Just as the right-wing media has given up presenting any positives about Brexit, so they have pretty much given up presenting any positives about Johnson, and the elections outcome ate substantially into his claim to be a “winner.” Instead, they are hell-bent on seeking to persuade their readers that “they’re all as bad as each other.” Politicians, that is, not readers. They’re not, as was made clear by Starmer saying he would resign if found to have broken the law, Johnson refusing to resign despite having done so. As we saw from their hypocritical coverage of allege hypocrisy, it won’t stop them debasing media standards with the same zeal with which Johnson has debased political standards.

Just as Johnson is a post-truth politician, so his lapdogs in the media are post-truth journalists. Facts are sacred, so long as they are the facts the owners and editors have instructed their hapless hacks to find, to suit their personal and political agendas. It is worrying to see the police failing to see that for what it is, and a further sign of the Orbanisation of Britain under Johnson.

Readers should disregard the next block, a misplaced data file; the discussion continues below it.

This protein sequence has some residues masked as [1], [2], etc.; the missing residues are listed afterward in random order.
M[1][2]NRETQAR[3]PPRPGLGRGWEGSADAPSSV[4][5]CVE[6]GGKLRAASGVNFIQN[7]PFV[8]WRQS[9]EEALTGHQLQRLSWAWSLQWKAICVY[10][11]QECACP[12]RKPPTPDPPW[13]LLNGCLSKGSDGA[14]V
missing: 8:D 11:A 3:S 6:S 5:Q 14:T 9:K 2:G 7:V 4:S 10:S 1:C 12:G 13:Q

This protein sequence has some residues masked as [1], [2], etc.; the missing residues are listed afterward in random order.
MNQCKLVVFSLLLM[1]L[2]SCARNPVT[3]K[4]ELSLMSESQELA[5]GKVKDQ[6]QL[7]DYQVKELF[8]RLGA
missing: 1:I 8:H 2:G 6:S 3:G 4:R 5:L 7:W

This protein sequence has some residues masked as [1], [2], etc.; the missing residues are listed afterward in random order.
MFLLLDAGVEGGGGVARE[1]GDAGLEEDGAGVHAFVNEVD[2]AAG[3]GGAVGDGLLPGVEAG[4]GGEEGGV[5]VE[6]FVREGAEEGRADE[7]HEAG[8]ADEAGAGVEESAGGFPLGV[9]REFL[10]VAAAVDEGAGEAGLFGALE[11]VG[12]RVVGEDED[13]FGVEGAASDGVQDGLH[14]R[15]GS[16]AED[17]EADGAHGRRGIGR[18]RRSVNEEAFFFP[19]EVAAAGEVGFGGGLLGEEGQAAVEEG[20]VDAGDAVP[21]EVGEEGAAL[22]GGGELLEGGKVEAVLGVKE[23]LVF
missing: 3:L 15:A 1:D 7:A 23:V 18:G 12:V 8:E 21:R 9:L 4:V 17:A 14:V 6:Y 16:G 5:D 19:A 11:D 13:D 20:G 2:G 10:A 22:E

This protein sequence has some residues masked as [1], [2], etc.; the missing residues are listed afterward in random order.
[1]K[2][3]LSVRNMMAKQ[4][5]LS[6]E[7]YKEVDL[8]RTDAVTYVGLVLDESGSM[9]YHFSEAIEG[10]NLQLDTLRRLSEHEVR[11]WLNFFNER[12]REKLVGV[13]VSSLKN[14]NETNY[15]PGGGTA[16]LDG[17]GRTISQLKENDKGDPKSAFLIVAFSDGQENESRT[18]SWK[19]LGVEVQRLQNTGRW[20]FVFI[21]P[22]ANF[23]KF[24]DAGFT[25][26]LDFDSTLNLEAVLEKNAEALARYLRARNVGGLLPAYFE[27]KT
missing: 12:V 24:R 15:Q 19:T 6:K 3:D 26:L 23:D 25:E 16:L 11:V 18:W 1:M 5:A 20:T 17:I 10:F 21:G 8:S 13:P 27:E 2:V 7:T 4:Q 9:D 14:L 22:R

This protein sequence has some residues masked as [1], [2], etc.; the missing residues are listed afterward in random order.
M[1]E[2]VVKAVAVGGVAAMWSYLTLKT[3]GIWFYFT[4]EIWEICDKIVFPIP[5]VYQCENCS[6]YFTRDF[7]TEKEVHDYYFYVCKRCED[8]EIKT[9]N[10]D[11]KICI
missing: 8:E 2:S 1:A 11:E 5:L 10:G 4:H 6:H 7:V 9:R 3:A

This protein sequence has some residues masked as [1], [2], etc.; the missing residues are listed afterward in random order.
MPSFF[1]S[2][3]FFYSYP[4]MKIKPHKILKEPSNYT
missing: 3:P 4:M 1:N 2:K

The Pyongyang Express’s sister paper, the Pyongyang Sunday Express, excelled itself post-election with its splash headline: “PM PROMISES ‘BREXIT BILLS BONANZA!’”, as it trailed the Queen’s Speech with the “exclusive” news that it would “slash red tape, boost growth and make the UK thrive”. I am all in favour of recycling, but for how many years can they recycle the same headline before recognising either that it is old news, or that maybe, just maybe, this here Brexit project is not going entirely according to plan?

Indeed, without the Mail/Murdoch-Express/Telegraph axis to keep him on political life support with their North Korean-style pro-BoJo propaganda, I suspect he would have been long gone. The same axis is now seeking to portray Johnson’s Brexit partner-in-crime, Lord David Frost, as some great political thinker, the GCSE grade 3 essays he presents as speeches and articles covered with breathless excitement by the Tufton brigade, his role in the “brilliant” Brexit deal he helped to negotiate overlooked as he is given a free pass to criticise the government in which he failed, and the European Commission, which sees him and Johnson for what they are. That he is talked of as a rising Tory star underlines how low our politics has fallen.